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One word: Zaireeka

My friend Jared, who you might remember as the loud, drunken guy at one of my parties or from this very blog, recently turned his life around. He’s on the wagon, and we’re all very proud of him. I don’t know if this is related, but he called me up on Tuesday and I heard The Flaming Lips’ Soft Bulletin playing in the background – this from a man whose musical tastes are as distantly removed from my own as any human’s, or at least it used to seem that way. Not only was he listening to the Lips during the phone call, he called me back an hour later with a proposition: Zaireeka, that very night. I couldn’t say no.

To recap, Zaireeka is an experimental album the Lips made a few years back. It comes on four CDs which you play simultaneously in four CD players, giving you eight channels of sound. For the math-challenged, that’s six more channels of sound than you usually get. I heard the mixed-down version on mp3 a while back, and at the time the thought of hearing the real, four-system version of the album thrilled me so much that I declared it an edict of our divine Lord. Little did I know how soon His plan for me would come to ecstatic fruition.

I showed up at Jared’s house around 10:30, carrying my CD player and computer speakers, my contribution to the party, on my back. Inside, Jared, Dash, and Joe Jansen were already preparing for the performance. It took a good twenty minutes or so to get all four systems set up to our satisfaction, and then the event began in earnest.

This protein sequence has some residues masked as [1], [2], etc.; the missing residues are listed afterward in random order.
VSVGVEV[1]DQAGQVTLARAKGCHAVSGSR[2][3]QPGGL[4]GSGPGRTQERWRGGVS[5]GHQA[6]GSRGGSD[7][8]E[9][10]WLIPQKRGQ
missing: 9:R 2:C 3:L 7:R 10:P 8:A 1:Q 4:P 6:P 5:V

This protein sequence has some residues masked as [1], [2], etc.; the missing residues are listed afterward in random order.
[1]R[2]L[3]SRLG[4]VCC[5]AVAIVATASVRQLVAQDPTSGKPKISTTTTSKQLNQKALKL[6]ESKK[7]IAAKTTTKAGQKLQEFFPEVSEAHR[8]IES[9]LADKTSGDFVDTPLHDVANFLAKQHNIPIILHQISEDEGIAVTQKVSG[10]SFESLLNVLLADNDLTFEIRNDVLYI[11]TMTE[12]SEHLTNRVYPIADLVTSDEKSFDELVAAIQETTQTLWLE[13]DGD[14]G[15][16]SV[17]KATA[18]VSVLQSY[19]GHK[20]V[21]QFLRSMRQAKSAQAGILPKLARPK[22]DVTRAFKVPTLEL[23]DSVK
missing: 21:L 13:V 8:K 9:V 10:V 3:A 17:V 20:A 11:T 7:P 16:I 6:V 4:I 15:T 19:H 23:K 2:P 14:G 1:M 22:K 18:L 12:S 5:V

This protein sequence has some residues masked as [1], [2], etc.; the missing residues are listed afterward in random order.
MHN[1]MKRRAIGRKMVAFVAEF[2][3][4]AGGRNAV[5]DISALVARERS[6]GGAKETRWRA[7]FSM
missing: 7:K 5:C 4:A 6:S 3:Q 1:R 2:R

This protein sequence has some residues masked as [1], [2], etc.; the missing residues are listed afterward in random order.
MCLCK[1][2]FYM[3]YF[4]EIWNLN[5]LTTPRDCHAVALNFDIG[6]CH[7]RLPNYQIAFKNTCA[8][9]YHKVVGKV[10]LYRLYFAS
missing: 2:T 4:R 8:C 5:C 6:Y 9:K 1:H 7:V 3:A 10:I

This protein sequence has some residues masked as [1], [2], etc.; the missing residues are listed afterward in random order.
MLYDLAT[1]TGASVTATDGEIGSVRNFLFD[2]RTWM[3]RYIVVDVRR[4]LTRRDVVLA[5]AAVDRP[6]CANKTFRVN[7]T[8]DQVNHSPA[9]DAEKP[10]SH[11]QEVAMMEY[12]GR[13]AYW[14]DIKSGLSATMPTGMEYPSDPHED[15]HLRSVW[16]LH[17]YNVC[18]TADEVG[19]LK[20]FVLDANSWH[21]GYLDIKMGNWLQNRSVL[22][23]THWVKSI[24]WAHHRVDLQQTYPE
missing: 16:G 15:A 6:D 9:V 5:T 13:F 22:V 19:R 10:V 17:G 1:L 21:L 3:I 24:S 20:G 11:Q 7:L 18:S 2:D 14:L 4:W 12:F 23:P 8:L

Make no mistake: listening to Zaireeka is not a passive experience. It is an event which engages faculties you didn’t know you had. Getting all four systems to start playing at the same time is a trial all to itself. We would position ourselves at each CD player around the room and place our fingers on “Play”, and then one of us would count off, “Ok, one… two… three!” Nine times out of ten, this was immediately followed by “Dammit! Ok, try again!” It’s a serious exercise in teamwork. Because each CD player has different delays between pressing play and actually playing, true synchronicity is basically impossible, but we got quite close on most of the tracks. Yes, we had to repeat this process for every track of the CD.

And it was worth it.

Listening to Zaireeka in its intended format evokes a joy not easily put to words. All of us stood in the center of the room for the first half of the album, listening to the sound from each speaker surround us and fight for our attention. Surprisingly, it’s seldom too much to take in – a very manageable level of chaos. Jared and Joe were actually leaping up and down in the air in pure happiness as Wayne Coyne sang “you’re invisible now” from all four sides of us. All of us ducked when, thirty seconds later, weird alien shrieks came at us from one corner. The bizarre lyrics match the auditory strangeness perfectly, and no track falls on its face, not even the 5-minute drum solo that is “March of the Rotting Vegetables”. In the words of Jared, “whoever tries to top that album had better have at least thirty CDs for theirs.”

Zaireeka is a lot of work, but it rewards you richly. I give it seven thumbs up.

Posted in Musings.

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